Hose attachment sprinkler devices
There are many types of tools that can be attached to a hose for watering the lawn. Each one has limitations and features that allow it to perform poorly or well, depending on how it is used.
Oscillating sprinklers operate by rotating left and right, back and forth, putting out streams of water high into the air. They can be adjusted to cover a large rectangular area, or smaller area that is half the size of the larger one. Some models also feature pulsating action or "center-top" delivery, which are mostly marketing gimmicks.
Impact sprinklers deliver water by rotating in a circular fashion, dispensing horizontally. They have a small screw or deflector which intentionally distorts the spray pattern to produce both large droplets and mist. Impact devices can be adjusted to water in a full circle, or any part of a circle, allowing them to be used on small lawns with odd shapes. Both impact and oscillating sprinklers can allow a substantial amount of water to drift off the lawn, especially if you water on a windy day.
The third common type of watering device that are attached to a hose is a rain train. This is a relatively larger unit which travels in a straight line over the lawn, directed by a fixed steering piece that is guided by the hose. Rain trains are the most efficient type, delivering large droplets of water close to the ground. They are moved through the lawn by large toothed drive wheels, designed to operate slowly along the length of hose. Though efficient, rain trains are limited to use on relatively flat, rectangular or square lawns.
Automatic in-ground sprinkler systems
By far, the most popular and convenient watering system is the in-ground automatic type. Automatic systems offer impact, geared or stream rotors, and fixed spray heads. Geared rotors rotate back and forth horizontally, driven methodically by a set of gears in the unit. Stream rotors are similar to impact heads in that they operate in a circular fashion, and like oscillating types that deliver a stream of water.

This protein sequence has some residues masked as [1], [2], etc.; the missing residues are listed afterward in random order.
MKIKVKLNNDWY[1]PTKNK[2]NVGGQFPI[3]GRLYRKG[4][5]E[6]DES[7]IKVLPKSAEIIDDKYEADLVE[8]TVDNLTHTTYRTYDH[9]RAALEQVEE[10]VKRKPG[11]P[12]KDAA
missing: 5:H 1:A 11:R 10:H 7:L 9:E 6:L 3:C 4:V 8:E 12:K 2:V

Fixed spray heads pop out of the ground, and deliver a fine spray of water in either a circular, half circle, quarter circle or narrow strip pattern without rotating. They are good for small tight spaces as well as entire lawns and ornamental beds. They should not be used on windy sites, because the spray is easily carried off the lawn. Some lawn sprinkler systems utilize several types of heads to account for various features of the landscape.
- Avoid the all-too-common mistake of setting the controller once and letting the system run for the same time every time you water in each month of the year.
- Learn how to operate the system, and let it work for you. If the controller is confusing, simply operate it in the "manual" mode, watering until the adequate amount is applied.
Scheduling Irrigation to Conserve Water & Save Plants
Do you take water for granted, or do you carefully manage your water to benefit your yard and garden plants as well as your pocketbook? Improper water use and irrigation scheduling waste millions of gallons of water.
Whenever water restrictions occur, homeowners become concerned about the survival of their trees, ornamental shrubs, flowers, gardens and lawns. Not only does limited water threaten their survival, but water-stressed plants are more susceptible to insects, diseases, and winterkill than healthy plants. Since landscape plants gain in value over the years, both sentimental and monetary, no one wants to risk losing them.
If you decide to decrease lawn watering, you should not discontinue watering trees and shrubs. They cannot go dormant during the growing season. Trees and shrubs need moist, but not saturated, soil in order to grow well, resist insects, diseases and winter injury, and to produce flowers and fruit.
Gardens should be soaked once a week rather than watered frequently. Timing water applications is important.
Information presented within the Lawn & Landscape Irrigation section of this Water Web site has been reviewed by University of Nebraska - Lincoln Educator John Fech.